'As much as it suits us all to have one nice neat solution to the problem of
our growing, ageing population...
the truth is that as a catch-all answer it is simply wishful thinking. Integrated community care is a good thing...
but this can never be a substitution for hospital care.'"
Mike Gapes goes on to say: "The STP executive summary states: 'Our total financial challenge in a "do nothing" scenario would be £578m by 2021. Achieving ambitious "business as usual" cost improvements as we have done in the past would still leave us with a funding gap of £336m by 2021.' Those are eye-watering figures. The claim is made that 'we have identified a range of opportunities and interventions to help reduce the gap significantly'. However, the £240 million gap between the 'business as usual' case model and the actual predicted figure requires a series of other measures, including significant funding from the sustainability and transformation fund, reductions and changes in specialised commissioning, and what is called 'potential support for excess Public Finance Initiative (PFI) costs'. That covers Whipps Cross hospital, Queen's hospital, Romford, and, to some extent, King George hospital. 'Potential', what a lovely word. So this is not real and it is not even planned - it is just 'potential'."
He concluded: "There will be enormous pressure on my local council because of budget problems, and I am worried about the situation. I am glad that the STP highlights the social care challenge, but it needs to be taken seriously by the Government if we are truly to have an effective health and social care system. The statement in this House yesterday did not offer a solution to my borough. It did not answer the challenge that boroughs such as Redbridge are facing. These boroughs are already ahead of the game in the integration of health and adult social services and are working with neighbours to take up the challenge by being a pilot for the development of an accountable care system.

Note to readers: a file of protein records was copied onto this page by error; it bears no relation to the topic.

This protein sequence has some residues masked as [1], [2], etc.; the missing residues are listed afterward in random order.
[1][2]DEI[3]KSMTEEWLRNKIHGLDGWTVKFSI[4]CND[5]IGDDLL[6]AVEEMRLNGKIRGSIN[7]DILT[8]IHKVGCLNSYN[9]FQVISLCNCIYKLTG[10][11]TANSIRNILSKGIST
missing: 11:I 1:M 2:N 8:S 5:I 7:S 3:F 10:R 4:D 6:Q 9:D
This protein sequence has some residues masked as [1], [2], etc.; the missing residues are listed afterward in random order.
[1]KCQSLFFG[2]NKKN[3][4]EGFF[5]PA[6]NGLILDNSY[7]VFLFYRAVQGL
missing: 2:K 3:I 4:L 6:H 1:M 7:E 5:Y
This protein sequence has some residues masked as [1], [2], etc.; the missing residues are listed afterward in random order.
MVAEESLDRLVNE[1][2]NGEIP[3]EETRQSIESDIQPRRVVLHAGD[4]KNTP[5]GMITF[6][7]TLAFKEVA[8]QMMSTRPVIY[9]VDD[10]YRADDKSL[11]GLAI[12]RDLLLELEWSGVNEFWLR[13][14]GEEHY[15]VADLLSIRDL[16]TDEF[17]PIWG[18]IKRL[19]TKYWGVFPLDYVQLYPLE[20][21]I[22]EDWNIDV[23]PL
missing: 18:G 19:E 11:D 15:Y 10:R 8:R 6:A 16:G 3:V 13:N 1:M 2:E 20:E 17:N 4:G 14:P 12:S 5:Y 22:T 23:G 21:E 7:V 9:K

"Yet with all that transformation, Redbridge still faces a huge social care challenge. That is made worse by a triple whammy of public sector funding reductions to local government - my borough has lost 40% of its income since 2010 - chronic underfunding of adult social care by the Government and the fact that Redbridge does not get a fair funding level in the first place. There is, potentially, a major problem. We face a shortfall of about £4 million in social care and the 1% extra on council tax raises less than £1 million. The responses that we have heard from the Government in recent days have been inadequate - indeed they have been worse even than the silence from the Chancellor in the autumn statement. They offer no real solutions to the growing crisis that will impact on some of the most vulnerable in our society.
"I conclude with this plea: please will the Government look at the situation in north-east London and will the Minister meet me to discuss the fact that this plan is unrealistic, incredible, unachievable and will lead to disaster?"
(i) For further background explaining the
significance of the STPs, see Workers' Weekly Internet Edition, December
(ii) For further elaboration regarding the
secrecy over STPs, see Workers' Weekly Internet Edition, December 10,